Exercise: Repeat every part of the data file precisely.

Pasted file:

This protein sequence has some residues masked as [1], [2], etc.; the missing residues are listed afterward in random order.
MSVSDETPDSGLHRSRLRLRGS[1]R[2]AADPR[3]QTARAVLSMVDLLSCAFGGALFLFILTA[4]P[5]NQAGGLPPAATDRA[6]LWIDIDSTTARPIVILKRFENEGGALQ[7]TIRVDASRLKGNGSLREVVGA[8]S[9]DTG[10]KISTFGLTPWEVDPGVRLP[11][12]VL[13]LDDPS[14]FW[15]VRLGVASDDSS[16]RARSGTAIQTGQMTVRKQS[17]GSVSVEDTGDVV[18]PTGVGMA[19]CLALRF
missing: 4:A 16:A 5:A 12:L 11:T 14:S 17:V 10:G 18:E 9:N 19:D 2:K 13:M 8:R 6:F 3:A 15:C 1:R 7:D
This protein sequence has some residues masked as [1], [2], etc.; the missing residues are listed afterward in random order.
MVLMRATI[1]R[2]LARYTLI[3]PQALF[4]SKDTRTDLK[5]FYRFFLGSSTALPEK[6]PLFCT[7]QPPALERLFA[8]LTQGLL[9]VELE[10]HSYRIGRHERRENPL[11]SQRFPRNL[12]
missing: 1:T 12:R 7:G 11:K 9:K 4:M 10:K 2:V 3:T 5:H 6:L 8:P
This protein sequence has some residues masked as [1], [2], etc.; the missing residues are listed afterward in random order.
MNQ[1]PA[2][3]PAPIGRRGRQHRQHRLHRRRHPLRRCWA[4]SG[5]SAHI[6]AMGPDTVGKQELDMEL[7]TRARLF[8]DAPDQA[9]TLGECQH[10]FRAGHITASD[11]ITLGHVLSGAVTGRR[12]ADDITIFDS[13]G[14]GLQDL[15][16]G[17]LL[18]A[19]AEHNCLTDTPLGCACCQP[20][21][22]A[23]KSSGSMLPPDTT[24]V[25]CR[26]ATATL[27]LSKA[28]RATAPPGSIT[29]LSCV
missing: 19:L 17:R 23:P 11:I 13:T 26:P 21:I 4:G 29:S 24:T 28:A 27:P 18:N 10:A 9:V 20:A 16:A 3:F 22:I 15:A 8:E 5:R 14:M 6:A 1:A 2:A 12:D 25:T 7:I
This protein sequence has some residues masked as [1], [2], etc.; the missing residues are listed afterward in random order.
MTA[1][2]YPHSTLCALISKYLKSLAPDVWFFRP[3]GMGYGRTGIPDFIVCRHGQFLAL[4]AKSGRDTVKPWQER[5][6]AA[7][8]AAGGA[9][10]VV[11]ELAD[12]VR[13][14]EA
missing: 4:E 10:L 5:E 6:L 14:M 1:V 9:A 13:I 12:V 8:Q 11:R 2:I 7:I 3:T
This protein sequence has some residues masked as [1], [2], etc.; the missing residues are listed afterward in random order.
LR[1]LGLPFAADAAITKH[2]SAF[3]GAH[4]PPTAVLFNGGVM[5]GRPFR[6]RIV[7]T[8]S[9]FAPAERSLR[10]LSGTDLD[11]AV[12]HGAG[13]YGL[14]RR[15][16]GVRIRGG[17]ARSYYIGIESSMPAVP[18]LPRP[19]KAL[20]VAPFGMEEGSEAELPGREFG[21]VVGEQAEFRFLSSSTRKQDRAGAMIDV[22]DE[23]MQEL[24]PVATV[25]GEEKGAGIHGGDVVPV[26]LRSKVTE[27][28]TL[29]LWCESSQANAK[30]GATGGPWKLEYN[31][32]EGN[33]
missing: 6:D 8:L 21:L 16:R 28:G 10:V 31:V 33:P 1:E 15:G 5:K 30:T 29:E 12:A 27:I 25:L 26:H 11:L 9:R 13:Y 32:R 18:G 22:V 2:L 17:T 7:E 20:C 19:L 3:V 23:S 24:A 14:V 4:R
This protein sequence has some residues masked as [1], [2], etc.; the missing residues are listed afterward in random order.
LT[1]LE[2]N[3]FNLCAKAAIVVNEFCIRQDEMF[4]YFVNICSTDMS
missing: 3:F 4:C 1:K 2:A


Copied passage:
This protein sequence has some residues masked as [1], [2], etc.; the missing residues are listed afterward in random order.
MSVSDETPDSGLHRSRLRLRGS[1]R[2]AADPR[3]QTARAVLSMVDLLSCAFGGALFLFILTA[4]P[5]NQAGGLPPAATDRA[6]LWIDIDSTTARPIVILKRFENEGGALQ[7]TIRVDASRLKGNGSLREVVGA[8]S[9]DTG[10]KISTFGLTPWEVDPGVRLP[11][12]VL[13]LDDPS[14]FW[15]VRLGVASDDSS[16]RARSGTAIQTGQMTVRKQS[17]GSVSVEDTGDVV[18]PTGVGMA[19]CLALRF
missing: 4:A 16:A 5:A 12:L 11:T 14:S 17:V 10:G 18:E 9:N 19:D 2:K 13:M 8:R 6:F 3:A 15:C 1:R 7:D
This protein sequence has some residues masked as [1], [2], etc.; the missing residues are listed afterward in random order.
MVLMRATI[1]R[2]LARYTLI[3]PQALF[4]SKDTRTDLK[5]FYRFFLGSSTALPEK[6]PLFCT[7]QPPALERLFA[8]LTQGLL[9]VELE[10]HSYRIGRHERRENPL[11]SQRFPRNL[12]
missing: 1:T 12:R 7:G 11:K 9:K 4:M 10:K 2:V 3:T 5:H 6:L 8:P
This protein sequence has some residues masked as [1], [2], etc.; the missing residues are listed afterward in random order.
MNQ[1]PA[2][3]PAPIGRRGRQHRQHRLHRRRHPLRRCWA[4]SG[5]SAHI[6]AMGPDTVGKQELDMEL[7]TRARLF[8]DAPDQA[9]TLGECQH[10]FRAGHITASD[11]ITLGHVLSGAVTGRR[12]ADDITIFDS[13]G[14]GLQDL[15][16]G[17]LL[18]A[19]AEHNCLTDTPLGCACCQP[20][21][22]A[23]KSSGSMLPPDTT[24]V[25]CR[26]ATATL[27]LSKA[28]RATAPPGSIT[29]LSCV
missing: 19:L 17:R 23:P 11:I 13:T 26:P 21:I 4:G 29:S 24:T 28:A 27:P 18:N 10:A 9:V 20:A 16:A 3:F 22:I 15:A 8:E 5:R 14:M 6:A 1:A 2:A 12:D 25:T 7:I
This protein sequence has some residues masked as [1], [2], etc.; the missing residues are listed afterward in random order.
MTA[1][2]YPHSTLCALISKYLKSLAPDVWFFRP[3]GMGYGRTGIPDFIVCRHGQFLAL[4]AKSGRDTVKPWQER[5][6]AA[7][8]AAGGA[9][10]VV[11]ELAD[12]VR[13][14]EA
missing: 4:E 10:L 5:E 6:L 14:M 1:V 9:A 13:I 12:V 8:Q 11:R 2:I 7:I 3:T
This protein sequence has some residues masked as [1], [2], etc.; the missing residues are listed afterward in random order.
LR[1]LGLPFAADAAITKH[2]SAF[3]GAH[4]PPTAVLFNGGVM[5]GRPFR[6]RIV[7]T[8]S[9]FAPAERSLR[10]LSGTDLD[11]AV[12]HGAG[13]YGL[14]RR[15][16]GVRIRGG[17]ARSYYIGIESSMPAVP[18]LPRP[19]KAL[20]VAPFGMEEGSEAELPGREFG[21]VVGEQAEFRFLSSSTRKQDRAGAMIDV[22]DE[23]MQEL[24]PVATV[25]GEEKGAGIHGGDVVPV[26]LRSKVTE[27][28]TL[29]LWCESSQANAK[30]GATGGPWKLEYN[31][32]EGN[33]
missing: 6:D 8:L 21:L 16:R 28:G 10:V 31:V 33:P 1:E 15:G 5:K 30:T 29:E 12:A 27:I 25:L 26:H 11:L 9:R 13:Y 32:R 18:G 22:V 2:L 17:T 7:E 20:C 19:L 3:V 23:S 24:A 14:V 4:R
This protein sequence has some residues masked as [1], [2], etc.; the missing residues are listed afterward in random order.
LT[1]LE[2]N[3]FNLCAKAAIVVNEFCIRQDEMF[4]YFVNICSTDMS
missing: 3:F 4:C 1:K 2:A